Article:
Tim Ferriss, what an absolutely fascinating human being. I’ve listened to his podcasts for years and have started reading Four-Hour Work Week. I wrote several months ago about using curiosity to find help find your passions, but Tim paints a different picture, suggesting that excitement is the key. I love this. What excites you? What a wonderful question. I get really excited about landscapes, about travel, photography, about engaging human beings (to learn from and help develop them) and about starting new ventures. I love comedy and stories, the personal tales that bind us together, I love film and stories of motivation that drive people to unspeakable achievements . . . well, unspeakable, but then talk about them, so . . . ahem, onwards! I also love technology and how it betters us as human beings. However, here is where the analysis has to start. Let’s work backwards.
I love technology but to a limited degree. I like a good laptop for my writing and picture editing, a drone for fun and picture taking, and a good camera to pursue my hobbies. I don’t have the passion to delve deep into development code or wire up my house to automatically turn the lights on and off. I don’t have a smartwatch and don’t give a shit about the latest smartphone releases. Indeed, I use my phone to write, read and take photos (again, photography). Phone calls and text messages are usually related to work or conversing with the same four or five people. So, do I really love technology or do I just get a small buzz out of the little things I have? Probably the latter. Let’s move on.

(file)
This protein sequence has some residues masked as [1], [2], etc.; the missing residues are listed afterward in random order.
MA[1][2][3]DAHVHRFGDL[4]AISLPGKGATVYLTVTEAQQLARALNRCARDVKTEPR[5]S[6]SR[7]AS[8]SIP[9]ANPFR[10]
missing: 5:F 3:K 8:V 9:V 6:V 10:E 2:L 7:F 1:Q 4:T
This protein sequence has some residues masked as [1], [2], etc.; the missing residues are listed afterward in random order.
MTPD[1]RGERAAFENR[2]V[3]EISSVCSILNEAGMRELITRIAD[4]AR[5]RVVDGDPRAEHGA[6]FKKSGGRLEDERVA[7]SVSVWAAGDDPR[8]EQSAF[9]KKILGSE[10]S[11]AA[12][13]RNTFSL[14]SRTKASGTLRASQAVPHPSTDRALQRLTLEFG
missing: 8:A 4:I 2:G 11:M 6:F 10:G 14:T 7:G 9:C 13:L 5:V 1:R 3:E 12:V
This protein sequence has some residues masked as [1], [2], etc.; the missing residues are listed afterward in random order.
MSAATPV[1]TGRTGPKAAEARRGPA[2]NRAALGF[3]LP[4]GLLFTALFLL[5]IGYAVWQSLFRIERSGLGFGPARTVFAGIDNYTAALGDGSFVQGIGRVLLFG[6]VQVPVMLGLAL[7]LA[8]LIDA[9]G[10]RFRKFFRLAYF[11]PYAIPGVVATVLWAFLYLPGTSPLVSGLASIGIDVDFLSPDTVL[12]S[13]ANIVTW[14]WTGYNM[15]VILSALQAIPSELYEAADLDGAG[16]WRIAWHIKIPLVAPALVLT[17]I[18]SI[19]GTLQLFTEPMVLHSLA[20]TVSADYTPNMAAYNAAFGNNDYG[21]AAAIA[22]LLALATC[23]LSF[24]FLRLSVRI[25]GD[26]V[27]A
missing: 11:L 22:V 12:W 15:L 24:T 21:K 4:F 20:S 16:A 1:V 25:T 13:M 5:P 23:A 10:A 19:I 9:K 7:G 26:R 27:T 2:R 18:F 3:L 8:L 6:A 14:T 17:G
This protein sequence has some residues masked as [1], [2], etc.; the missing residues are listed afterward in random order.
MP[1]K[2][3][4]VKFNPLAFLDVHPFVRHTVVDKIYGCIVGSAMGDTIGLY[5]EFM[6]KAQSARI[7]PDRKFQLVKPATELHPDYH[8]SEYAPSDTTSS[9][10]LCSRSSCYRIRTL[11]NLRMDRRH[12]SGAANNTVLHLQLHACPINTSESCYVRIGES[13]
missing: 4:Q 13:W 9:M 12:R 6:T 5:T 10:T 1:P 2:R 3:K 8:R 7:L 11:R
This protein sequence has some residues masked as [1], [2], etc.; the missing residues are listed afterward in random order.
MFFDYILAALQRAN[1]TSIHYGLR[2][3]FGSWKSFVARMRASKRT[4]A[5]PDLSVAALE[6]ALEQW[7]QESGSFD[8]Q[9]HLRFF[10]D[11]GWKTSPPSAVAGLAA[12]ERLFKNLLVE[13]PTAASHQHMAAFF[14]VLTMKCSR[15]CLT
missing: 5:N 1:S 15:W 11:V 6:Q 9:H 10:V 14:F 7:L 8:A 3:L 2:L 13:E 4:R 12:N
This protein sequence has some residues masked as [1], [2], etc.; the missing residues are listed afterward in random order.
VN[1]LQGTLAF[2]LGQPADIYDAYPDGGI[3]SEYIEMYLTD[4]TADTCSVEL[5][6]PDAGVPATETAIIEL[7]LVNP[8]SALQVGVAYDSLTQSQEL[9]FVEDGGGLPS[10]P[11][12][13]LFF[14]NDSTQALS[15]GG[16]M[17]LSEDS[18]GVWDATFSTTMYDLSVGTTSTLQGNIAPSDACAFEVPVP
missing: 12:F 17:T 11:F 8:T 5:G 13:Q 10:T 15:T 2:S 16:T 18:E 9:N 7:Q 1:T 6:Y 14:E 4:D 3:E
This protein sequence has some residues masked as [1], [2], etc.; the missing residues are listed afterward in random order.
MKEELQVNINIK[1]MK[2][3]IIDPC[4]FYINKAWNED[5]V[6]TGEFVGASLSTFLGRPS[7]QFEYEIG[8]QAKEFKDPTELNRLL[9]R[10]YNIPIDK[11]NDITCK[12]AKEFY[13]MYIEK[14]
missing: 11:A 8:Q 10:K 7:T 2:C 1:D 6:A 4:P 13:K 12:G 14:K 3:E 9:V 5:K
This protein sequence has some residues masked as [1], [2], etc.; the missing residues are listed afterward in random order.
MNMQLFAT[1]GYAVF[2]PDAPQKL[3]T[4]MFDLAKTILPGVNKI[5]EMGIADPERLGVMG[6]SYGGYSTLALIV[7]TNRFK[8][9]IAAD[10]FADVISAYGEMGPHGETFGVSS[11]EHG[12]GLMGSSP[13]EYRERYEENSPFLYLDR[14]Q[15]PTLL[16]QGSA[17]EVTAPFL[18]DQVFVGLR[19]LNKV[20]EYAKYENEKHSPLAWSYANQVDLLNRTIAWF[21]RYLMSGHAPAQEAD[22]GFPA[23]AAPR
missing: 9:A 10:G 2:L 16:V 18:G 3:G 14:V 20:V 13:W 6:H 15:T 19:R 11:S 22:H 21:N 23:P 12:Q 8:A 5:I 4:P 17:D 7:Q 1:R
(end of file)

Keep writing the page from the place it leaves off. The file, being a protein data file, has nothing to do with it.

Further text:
Film, comedy and stories. I have tried writing some scripts and enjoyed it but it is a hard graft when writing multiple characters alone. So that goes on the back-burner (I have a friend that has shown some interest in writing together, but it can wait). I love the escapism of films and the plot turns, admiring the writing and style (again, the writing). Comedy is a constant though. I watch and study comedians: the timing; the loops; the observation; the absurdity; the anger and frustration; the situations to induce a full belly-laugh. Let’s keep going.
Which leaves travel and photography. I almost become sad when seeing something spectacular and not having a camera to capture that instant forever. But am I good at photography? Probably not. I do receive compliments from friends but am I making the best out of it that I could? No. As too with language. I enjoy writing, I enjoy the art and dedication needed to weave a well-crafted sentence, but would I enjoy it so much if I were to receive a deadline every week to complete a task on a given subject with the conclusion already provided regardless of the narrative? Absolutely not. I write because I enjoy it, no more. I believe the same with travel because it is exciting. When travelling for a year I was exhausted after 6 months. Ten years later when travelling for 4 months, I was exhausted after 3. Can I travel all the time? No, I don’t think so. Doing it sporadically is what makes it special.
And so, whirlwind conclusion time:
Since actions speak louder than words, I will search for some medium-level photography courses, some English writing courses and place an advert for free advice on interviews, development and leadership. None of the above I feel I will pursue individually as a career apart from that in leadership and developing others. But combining them all? Yes, it can be done. I could relate stories of my travels, showcasing my photography to illustrate them and write about them in the context of learning, development and leadership. Standing up in front of an audience of 200 and exposing myself (steady) in terms of vulnerability of what I’ve learnt in terms of my limits and mental health, making terrible jokes and relating good stories? That scares the shit out of me if I’m honest, which is why I think I should do it.
Writing and writing...